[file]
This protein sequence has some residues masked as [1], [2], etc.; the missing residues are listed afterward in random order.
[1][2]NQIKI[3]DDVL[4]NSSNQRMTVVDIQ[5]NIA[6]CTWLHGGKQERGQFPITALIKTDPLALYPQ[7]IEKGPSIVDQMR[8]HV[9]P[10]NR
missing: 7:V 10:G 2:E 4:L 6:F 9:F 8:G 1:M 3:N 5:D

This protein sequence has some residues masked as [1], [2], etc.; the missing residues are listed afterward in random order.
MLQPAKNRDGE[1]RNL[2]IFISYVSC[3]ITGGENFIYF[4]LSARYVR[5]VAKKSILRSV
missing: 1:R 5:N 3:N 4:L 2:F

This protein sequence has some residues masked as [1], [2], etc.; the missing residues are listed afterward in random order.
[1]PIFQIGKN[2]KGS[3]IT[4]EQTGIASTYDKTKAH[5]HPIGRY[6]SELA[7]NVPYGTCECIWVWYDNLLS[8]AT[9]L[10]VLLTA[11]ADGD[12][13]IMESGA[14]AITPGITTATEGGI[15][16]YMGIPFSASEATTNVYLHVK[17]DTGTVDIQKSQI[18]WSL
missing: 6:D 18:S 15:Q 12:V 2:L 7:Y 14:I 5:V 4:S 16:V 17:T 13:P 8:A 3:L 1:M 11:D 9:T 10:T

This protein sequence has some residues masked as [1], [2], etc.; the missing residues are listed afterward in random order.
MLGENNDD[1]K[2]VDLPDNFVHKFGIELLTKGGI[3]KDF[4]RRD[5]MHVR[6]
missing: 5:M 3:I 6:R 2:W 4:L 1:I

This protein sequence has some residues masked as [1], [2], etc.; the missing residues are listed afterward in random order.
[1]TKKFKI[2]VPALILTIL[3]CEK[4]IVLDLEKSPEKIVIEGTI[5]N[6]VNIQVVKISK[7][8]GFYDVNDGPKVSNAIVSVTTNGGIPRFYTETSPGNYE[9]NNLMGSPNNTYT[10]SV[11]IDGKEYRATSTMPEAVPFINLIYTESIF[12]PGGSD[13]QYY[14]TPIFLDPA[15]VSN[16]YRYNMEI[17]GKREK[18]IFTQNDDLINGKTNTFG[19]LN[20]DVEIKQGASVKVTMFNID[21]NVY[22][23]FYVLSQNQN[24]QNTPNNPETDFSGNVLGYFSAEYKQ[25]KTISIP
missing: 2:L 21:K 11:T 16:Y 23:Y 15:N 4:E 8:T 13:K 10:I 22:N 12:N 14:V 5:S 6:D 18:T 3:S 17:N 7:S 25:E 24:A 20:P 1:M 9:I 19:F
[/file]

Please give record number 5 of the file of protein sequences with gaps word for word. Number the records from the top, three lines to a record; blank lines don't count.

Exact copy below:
This protein sequence has some residues masked as [1], [2], etc.; the missing residues are listed afterward in random order.
[1]TKKFKI[2]VPALILTIL[3]CEK[4]IVLDLEKSPEKIVIEGTI[5]N[6]VNIQVVKISK[7][8]GFYDVNDGPKVSNAIVSVTTNGGIPRFYTETSPGNYE[9]NNLMGSPNNTYT[10]SV[11]IDGKEYRATSTMPEAVPFINLIYTESIF[12]PGGSD[13]QYY[14]TPIFLDPA[15]VSN[16]YRYNMEI[17]GKREK[18]IFTQNDDLINGKTNTFG[19]LN[20]DVEIKQGASVKVTMFNID[21]NVY[22][23]FYVLSQNQN[24]QNTPNNPETDFSGNVLGYFSAEYKQ[25]KTISIP
missing: 2:L 21:K 11:T 16:Y 23:Y 15:N 4:E 8:T 13:K 10:I 22:N 12:N 14:V 5:S 6:D 18:T 3:S 17:N 7:S 25:E 24:A 20:P 1:M 9:I 19:F